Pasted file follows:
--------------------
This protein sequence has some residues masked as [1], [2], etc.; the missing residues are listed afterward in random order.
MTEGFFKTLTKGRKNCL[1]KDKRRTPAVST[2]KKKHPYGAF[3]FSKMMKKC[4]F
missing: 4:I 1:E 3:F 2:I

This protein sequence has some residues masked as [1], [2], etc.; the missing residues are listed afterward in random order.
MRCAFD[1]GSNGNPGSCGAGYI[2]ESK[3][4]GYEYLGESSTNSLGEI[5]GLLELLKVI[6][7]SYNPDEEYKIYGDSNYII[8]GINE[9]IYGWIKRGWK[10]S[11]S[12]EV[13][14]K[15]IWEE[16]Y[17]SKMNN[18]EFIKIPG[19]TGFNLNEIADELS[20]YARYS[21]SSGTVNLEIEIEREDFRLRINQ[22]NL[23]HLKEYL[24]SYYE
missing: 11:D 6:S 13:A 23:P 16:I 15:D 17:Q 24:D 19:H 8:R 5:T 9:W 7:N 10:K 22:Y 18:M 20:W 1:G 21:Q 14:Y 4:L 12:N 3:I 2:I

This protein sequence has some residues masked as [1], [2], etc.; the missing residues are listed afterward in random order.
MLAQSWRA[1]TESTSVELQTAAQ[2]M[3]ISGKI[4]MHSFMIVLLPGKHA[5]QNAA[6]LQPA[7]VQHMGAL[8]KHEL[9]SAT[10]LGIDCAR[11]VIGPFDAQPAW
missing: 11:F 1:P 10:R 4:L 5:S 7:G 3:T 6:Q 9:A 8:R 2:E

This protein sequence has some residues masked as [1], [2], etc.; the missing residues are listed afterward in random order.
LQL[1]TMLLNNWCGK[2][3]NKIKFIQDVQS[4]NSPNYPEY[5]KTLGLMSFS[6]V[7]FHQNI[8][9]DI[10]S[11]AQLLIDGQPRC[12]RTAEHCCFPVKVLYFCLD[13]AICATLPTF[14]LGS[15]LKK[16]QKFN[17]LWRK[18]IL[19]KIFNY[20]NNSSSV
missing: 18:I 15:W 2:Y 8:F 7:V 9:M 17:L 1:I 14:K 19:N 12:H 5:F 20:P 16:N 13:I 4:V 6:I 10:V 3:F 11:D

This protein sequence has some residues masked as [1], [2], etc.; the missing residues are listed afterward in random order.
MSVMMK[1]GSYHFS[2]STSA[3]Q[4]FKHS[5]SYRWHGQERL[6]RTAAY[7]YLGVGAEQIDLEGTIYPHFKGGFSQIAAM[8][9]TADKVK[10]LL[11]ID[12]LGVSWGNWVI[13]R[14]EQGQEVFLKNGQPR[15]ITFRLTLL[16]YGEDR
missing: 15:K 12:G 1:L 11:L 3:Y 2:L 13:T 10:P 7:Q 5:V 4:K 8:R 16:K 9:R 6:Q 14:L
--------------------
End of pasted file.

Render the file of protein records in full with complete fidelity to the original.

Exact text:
This protein sequence has some residues masked as [1], [2], etc.; the missing residues are listed afterward in random order.
MTEGFFKTLTKGRKNCL[1]KDKRRTPAVST[2]KKKHPYGAF[3]FSKMMKKC[4]F
missing: 4:I 1:E 3:F 2:I

This protein sequence has some residues masked as [1], [2], etc.; the missing residues are listed afterward in random order.
MRCAFD[1]GSNGNPGSCGAGYI[2]ESK[3][4]GYEYLGESSTNSLGEI[5]GLLELLKVI[6][7]SYNPDEEYKIYGDSNYII[8]GINE[9]IYGWIKRGWK[10]S[11]S[12]EV[13][14]K[15]IWEE[16]Y[17]SKMNN[18]EFIKIPG[19]TGFNLNEIADELS[20]YARYS[21]SSGTVNLEIEIEREDFRLRINQ[22]NL[23]HLKEYL[24]SYYE
missing: 11:D 6:S 13:A 23:P 16:I 15:D 17:Q 24:D 19:H 8:R 5:T 9:W 7:N 10:K 22:Y 18:M 20:W 1:G 21:Q 14:Y 4:L 12:N 3:I 2:I

This protein sequence has some residues masked as [1], [2], etc.; the missing residues are listed afterward in random order.
MLAQSWRA[1]TESTSVELQTAAQ[2]M[3]ISGKI[4]MHSFMIVLLPGKHA[5]QNAA[6]LQPA[7]VQHMGAL[8]KHEL[9]SAT[10]LGIDCAR[11]VIGPFDAQPAW
missing: 11:F 1:P 10:R 4:L 5:S 7:G 3:T 6:Q 9:A 8:R 2:E

This protein sequence has some residues masked as [1], [2], etc.; the missing residues are listed afterward in random order.
LQL[1]TMLLNNWCGK[2][3]NKIKFIQDVQS[4]NSPNYPEY[5]KTLGLMSFS[6]V[7]FHQNI[8][9]DI[10]S[11]AQLLIDGQPRC[12]RTAEHCCFPVKVLYFCLD[13]AICATLPTF[14]LGS[15]LKK[16]QKFN[17]LWRK[18]IL[19]KIFNY[20]NNSSSV
missing: 18:I 15:W 2:Y 8:F 7:V 9:M 17:L 1:I 14:K 19:N 12:H 5:F 20:P 16:N 13:I 4:V 6:I 10:V 3:F 11:D

This protein sequence has some residues masked as [1], [2], etc.; the missing residues are listed afterward in random order.
MSVMMK[1]GSYHFS[2]STSA[3]Q[4]FKHS[5]SYRWHGQERL[6]RTAAY[7]YLGVGAEQIDLEGTIYPHFKGGFSQIAAM[8][9]TADKVK[10]LL[11]ID[12]LGVSWGNWVI[13]R[14]EQGQEVFLKNGQPR[15]ITFRLTLL[16]YGEDR
missing: 15:K 12:G 1:L 11:L 3:Y 2:L 13:T 10:P 7:Q 5:V 4:K 8:R 16:K 9:R 6:Q 14:L